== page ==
Warmer oceans release CO2 faster than thought
As the world’s oceans warm, their massive stores of dissolved carbon dioxide may be quick to bubble back out into the atmosphere and amplify the greenhouse effect, according to a new study.
The oceans capture around 30 per cent of human carbon dioxide emissions and hide it in their depths. This slows the march of global warming somewhat. But climate records from the end of the last ice age show that as temperatures climb, the trend reverses and the oceans emit CO2, which exacerbates warming.
Previous studies have suggested that it takes between 400 and 1300 years for this to happen. But now the most precise analysis to date has whittled that figure down.
“We now think the delay is more like 200 years, possibly even less,” says Tas van Ommen from the Australian Antarctic Division, in Hobart, who led the study.
The new results come from Siple and Byrd ice cores in western Antarctica. Van Ommen and colleagues dated CO2 bubbles trapped in the ice, and then compared their measurements with records of atmospheric temperatures from the same time period.
As expected, when temperature increased, carbon dioxide followed, but at both Siple and Byrd the time lag was around 200 years – much shorter than previous studies found.
Rising temperatures make carbon dioxide leak from the oceans for two main reasons. First, melting sea ice increases the rate that the ocean mixes, which dredges up CO2-rich deep ocean waters. Second, “when you warm the ocean up, just like warming up a Coke bottle, it drives the gas out,” says van Ommen.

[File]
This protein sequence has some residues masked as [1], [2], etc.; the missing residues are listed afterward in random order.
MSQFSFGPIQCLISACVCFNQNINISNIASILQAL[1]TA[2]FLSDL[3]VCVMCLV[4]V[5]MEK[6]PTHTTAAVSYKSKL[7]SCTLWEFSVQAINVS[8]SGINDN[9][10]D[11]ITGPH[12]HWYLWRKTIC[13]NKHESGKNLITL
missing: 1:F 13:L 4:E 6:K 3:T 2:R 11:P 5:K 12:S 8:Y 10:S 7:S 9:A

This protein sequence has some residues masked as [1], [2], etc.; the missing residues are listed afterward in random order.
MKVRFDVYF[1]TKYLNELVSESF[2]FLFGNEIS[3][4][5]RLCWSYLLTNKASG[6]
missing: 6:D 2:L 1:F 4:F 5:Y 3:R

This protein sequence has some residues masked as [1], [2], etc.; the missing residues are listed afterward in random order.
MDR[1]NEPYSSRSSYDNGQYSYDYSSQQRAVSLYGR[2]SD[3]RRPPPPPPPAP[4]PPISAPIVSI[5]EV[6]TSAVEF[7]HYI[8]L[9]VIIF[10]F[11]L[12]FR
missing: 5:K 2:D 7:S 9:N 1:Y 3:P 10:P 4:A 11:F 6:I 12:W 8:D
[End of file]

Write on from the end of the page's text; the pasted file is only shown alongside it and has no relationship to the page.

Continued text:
Previous estimates used cores from regions with low snowfall, van Ommen says, leading to a very gradual trapping of the carbon dioxide in the ice. This increased uncertainty in timing. Also, many previous studies used only one ice core site.
And while more precise than the others, the team’s study also comes with significant uncertainty: plus or minus 200 years, meaning there could actually be no lag time between rising temperatures and gases being released from the atmosphere.
“They’ve nailed it,” says Paul Fraser, a greenhouse gas researcher at Australia’s Commonwealth Scientific and Industrial Research Organisation (CSIRO). He adds that despite the uncertainty, “this is a really good data set that they’ve got.”
Van Ommen says climate modelling will be needed before we can speculate how the results relate to current warming.
The work was presented at the Greenhouse 2011 conference in Cairns earlier this month.